The Declaration by Gemma Malley

Suzie Eisfelder

This was one of the books given to me to place in a Little Library. The person also recommended I should read it before sending it off for someone else to read. Holy moley!

This is the story of Anna. She is a Surplus and has been delivered to Grange Hall to be taught how to be Useful. Her parents didn’t sign the Declaration and weren’t allowed to have children, yet they had Anna. When the Catchers found her she went to one of the locations where all Surplus children are sent. We see in first person how unpleasant these places can be and how they brainwash children into believing they are not wanted and that they have to work hard to justify their place in the world.

While reading this book I couldn’t help thinking of The Handmaid’s Tale by Margaret Atwood. They are both dystopian, showing a future differing very much from ours where a segment of the population is marginalised. I read this book with mounting horror as we see exactly how the children are brainwashed.

What the brainwashing techniques remind me of are stories of boarding schools, especially English boarding schools where the boys are brutalised both by the system and each other. Where they are taught to thrash the younger boys and make them slaves. This is illustrated by the game the children play before bed. It is called Surplus, one child is designated as a Surplus, one as a Legal. The one designated a Surplus has to do whatever the Legal child says however degrading and humiliating.

But that’s not what the story is about. It’s more a rite of passage, something that would resonate with many young adults. Because going through young adulthood and coming out the other end a fully-fledged adult and still alive is a rite of passage. Some people find it too hard and don’t make it through, others sail through. And this book would give them much food for thought.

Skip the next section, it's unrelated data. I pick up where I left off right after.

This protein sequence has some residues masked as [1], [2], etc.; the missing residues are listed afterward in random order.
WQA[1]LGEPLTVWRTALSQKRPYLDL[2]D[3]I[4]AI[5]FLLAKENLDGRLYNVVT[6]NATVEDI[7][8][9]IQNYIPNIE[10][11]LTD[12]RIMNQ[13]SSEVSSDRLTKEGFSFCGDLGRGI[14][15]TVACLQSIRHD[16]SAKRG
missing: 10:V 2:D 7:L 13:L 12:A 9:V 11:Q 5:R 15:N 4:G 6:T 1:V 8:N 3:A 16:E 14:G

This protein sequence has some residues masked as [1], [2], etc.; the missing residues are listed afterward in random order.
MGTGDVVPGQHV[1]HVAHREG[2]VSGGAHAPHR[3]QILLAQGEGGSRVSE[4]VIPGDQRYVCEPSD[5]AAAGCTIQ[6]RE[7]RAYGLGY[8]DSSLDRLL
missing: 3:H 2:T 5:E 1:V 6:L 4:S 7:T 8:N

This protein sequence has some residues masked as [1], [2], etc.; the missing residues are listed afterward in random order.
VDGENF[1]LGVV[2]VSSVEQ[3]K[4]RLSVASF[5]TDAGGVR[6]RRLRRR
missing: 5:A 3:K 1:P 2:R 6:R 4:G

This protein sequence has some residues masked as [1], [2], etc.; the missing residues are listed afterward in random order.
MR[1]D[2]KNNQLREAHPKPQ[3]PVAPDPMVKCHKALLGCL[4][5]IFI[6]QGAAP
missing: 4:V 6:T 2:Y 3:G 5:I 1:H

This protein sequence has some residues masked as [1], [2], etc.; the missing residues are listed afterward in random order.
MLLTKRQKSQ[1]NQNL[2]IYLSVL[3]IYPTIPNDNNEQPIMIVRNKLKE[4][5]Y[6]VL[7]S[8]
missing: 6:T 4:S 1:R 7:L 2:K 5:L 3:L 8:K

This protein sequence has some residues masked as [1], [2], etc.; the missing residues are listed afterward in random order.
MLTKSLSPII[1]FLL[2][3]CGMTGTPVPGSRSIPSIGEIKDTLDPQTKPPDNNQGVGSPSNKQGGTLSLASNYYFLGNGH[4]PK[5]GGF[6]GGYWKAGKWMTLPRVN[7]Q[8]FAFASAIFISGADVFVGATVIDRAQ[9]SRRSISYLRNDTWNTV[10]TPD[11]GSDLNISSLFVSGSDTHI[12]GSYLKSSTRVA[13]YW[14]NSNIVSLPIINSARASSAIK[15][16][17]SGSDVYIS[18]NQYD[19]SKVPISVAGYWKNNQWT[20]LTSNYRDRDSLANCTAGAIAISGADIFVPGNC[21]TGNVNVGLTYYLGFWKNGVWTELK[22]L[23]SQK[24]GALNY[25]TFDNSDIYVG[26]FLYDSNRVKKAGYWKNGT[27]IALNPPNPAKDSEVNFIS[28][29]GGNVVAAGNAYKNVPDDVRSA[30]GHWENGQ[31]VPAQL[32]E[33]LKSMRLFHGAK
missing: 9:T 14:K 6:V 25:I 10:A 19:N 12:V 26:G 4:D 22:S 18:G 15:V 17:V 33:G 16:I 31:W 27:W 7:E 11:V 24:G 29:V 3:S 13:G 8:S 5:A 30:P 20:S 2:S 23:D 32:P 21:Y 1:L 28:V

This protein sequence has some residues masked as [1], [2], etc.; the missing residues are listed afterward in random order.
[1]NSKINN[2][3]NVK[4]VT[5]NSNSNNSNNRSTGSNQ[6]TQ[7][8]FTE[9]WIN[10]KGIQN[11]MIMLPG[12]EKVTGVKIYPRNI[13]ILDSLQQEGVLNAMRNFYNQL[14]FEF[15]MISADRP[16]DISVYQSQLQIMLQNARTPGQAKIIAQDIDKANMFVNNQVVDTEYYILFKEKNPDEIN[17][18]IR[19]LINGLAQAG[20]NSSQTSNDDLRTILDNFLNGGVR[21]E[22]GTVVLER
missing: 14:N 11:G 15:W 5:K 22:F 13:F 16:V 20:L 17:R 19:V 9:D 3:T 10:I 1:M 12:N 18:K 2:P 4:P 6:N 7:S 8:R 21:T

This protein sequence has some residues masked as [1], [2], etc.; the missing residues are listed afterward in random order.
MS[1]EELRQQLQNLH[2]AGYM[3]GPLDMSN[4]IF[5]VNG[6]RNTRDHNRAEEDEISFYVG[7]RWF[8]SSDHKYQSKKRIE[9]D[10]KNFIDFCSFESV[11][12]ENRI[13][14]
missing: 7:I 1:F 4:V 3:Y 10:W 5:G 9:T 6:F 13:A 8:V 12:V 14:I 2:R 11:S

The other point this book is about is living forever. The future we see is one where ill-health is cured and people live forever with just a few tablets taken every day. The downside is one of over population, and in order to deal with the people sign a Declaration that they won’t have children. Those children who slip through the cracks are taught their place in the world and serve until they die. And here’s the question that is asked, would you give up the option of having children if it meant you could live forever? My answer is no, I don’t want to live forever. I am very curious about your answer though, give me your thoughts below, let’s start a discussion.

I did find this book needed a little finesse with its writing. I can’t decide whether it’s because this is Malley’s first book or a deliberate decision on writing style. It could be either. We’re looking through the eyes of a 15-year-old who is not very sophisticated. She’s only been taught to read and write so she can perform her duties when she leaves Grange Hall. As she’s never read a novel her writing would suffer. And that brings me to a point I’ve been told about many times. Some people who write fanfic (fan fiction) don’t read much, and while their ideas have promise their writing lacks finesse, they don’t have the skills to write well; this includes telling the audience instead of showing them, or includes poor grammar choices. I’ve not read their writing, I’m only going by what I’ve been told by someone I trust. This is why I’m thinking Malley might have made the decision to present her book as if the person has few writing skills.

Having said all of that I do recommend this book. I’ll take it to a little library as soon as I can for someone else to read. Here’s a link in case you want to buy it and give me a few cents in affiliate fees.

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